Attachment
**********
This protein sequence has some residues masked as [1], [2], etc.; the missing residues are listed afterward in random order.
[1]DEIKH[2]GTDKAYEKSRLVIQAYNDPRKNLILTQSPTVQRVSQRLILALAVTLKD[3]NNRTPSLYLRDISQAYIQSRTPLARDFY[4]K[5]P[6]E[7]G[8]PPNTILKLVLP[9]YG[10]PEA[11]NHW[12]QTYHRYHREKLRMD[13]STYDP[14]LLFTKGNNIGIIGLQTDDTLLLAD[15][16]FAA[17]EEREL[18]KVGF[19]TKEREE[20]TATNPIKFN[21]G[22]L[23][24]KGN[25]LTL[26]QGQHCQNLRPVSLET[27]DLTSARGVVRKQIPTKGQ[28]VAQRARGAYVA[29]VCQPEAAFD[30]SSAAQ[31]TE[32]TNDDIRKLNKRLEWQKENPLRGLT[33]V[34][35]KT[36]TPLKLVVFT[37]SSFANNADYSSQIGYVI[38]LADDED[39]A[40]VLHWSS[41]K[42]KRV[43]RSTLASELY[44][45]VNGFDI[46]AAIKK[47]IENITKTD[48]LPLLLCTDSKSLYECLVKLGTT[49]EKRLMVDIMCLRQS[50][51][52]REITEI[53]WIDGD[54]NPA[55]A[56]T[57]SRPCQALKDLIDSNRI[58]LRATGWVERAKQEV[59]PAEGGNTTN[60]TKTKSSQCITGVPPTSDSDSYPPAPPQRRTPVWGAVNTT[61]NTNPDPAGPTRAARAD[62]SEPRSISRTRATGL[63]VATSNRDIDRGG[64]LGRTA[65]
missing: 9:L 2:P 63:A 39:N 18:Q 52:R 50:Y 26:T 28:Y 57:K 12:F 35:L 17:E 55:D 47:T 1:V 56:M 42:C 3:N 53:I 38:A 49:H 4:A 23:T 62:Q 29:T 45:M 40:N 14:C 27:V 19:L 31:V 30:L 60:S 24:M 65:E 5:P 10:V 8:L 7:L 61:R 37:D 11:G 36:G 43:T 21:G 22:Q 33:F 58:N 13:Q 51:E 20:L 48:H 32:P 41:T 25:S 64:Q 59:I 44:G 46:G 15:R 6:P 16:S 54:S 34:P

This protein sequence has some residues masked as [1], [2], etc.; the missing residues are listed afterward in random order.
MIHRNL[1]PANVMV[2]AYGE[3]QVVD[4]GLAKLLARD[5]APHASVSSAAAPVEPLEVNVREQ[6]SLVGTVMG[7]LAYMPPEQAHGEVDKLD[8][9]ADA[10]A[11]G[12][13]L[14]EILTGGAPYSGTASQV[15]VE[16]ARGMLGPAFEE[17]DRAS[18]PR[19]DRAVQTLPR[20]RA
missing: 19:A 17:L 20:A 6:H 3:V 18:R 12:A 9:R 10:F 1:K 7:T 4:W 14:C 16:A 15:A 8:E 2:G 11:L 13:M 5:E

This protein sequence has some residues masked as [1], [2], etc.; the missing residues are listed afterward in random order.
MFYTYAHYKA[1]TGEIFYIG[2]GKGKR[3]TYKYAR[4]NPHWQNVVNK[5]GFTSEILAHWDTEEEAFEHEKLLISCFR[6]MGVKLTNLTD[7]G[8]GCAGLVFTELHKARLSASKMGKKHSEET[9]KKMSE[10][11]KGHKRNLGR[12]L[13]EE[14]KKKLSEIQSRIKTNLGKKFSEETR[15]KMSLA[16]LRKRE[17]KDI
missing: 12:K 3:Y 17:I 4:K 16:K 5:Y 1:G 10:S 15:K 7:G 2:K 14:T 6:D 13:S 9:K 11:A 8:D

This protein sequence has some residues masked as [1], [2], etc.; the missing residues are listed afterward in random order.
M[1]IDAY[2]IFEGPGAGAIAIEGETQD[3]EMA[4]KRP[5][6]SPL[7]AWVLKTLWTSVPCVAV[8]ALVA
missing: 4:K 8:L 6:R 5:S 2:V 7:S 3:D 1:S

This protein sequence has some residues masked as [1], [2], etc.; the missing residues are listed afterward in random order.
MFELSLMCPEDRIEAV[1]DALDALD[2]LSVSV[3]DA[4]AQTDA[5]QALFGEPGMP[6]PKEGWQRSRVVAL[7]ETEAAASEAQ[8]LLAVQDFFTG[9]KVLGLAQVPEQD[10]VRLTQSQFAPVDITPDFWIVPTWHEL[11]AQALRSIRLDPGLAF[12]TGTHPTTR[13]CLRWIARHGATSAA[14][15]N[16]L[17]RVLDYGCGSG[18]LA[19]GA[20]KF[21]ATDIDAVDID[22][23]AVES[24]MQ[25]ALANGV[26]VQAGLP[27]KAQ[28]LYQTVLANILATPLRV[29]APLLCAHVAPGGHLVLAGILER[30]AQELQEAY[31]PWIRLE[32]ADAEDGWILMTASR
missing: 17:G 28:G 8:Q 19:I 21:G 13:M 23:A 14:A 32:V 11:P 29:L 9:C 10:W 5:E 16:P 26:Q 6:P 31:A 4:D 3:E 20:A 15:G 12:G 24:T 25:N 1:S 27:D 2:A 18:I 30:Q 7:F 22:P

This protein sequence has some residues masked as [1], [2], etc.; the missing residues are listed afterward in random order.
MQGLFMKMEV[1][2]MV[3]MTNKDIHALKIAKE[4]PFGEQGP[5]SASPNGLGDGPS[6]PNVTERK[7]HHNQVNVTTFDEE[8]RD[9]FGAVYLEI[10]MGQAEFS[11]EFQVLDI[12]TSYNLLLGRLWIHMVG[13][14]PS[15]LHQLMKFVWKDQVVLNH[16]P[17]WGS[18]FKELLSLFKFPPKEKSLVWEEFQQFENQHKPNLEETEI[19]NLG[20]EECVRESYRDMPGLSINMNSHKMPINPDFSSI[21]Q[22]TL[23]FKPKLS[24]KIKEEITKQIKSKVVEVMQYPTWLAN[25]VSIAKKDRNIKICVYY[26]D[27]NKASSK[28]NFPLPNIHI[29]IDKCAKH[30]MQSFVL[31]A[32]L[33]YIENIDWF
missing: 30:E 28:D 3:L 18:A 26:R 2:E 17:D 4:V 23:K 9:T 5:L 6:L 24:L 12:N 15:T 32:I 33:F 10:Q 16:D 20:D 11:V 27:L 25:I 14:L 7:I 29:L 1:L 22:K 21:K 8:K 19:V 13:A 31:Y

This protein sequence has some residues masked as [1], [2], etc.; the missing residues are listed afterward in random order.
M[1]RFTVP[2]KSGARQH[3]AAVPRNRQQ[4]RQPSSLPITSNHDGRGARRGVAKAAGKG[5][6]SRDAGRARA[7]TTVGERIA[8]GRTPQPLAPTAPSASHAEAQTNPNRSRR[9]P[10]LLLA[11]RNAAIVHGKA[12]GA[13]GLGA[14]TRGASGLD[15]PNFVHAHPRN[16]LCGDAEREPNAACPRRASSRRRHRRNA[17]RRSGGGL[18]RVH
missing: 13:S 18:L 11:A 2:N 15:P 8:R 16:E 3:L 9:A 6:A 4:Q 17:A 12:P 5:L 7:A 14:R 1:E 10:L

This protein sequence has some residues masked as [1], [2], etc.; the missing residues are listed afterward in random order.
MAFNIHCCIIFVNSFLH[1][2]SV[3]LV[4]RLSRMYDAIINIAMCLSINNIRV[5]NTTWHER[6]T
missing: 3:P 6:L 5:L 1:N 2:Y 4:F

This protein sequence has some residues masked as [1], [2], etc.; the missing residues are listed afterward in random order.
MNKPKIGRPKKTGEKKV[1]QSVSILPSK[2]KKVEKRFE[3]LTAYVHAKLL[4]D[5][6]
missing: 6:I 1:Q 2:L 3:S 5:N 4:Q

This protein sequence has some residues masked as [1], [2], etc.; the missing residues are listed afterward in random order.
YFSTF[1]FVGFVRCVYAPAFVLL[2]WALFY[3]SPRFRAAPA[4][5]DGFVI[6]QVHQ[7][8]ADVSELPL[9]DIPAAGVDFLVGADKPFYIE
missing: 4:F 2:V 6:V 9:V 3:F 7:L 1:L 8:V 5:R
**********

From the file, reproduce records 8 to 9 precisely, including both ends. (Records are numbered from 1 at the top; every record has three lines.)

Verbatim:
This protein sequence has some residues masked as [1], [2], etc.; the missing residues are listed afterward in random order.
MAFNIHCCIIFVNSFLH[1][2]SV[3]LV[4]RLSRMYDAIINIAMCLSINNIRV[5]NTTWHER[6]T
missing: 3:P 6:L 5:L 1:N 2:Y 4:F

This protein sequence has some residues masked as [1], [2], etc.; the missing residues are listed afterward in random order.
MNKPKIGRPKKTGEKKV[1]QSVSILPSK[2]KKVEKRFE[3]LTAYVHAKLL[4]D[5][6]
missing: 6:I 1:Q 2:L 3:S 5:N 4:Q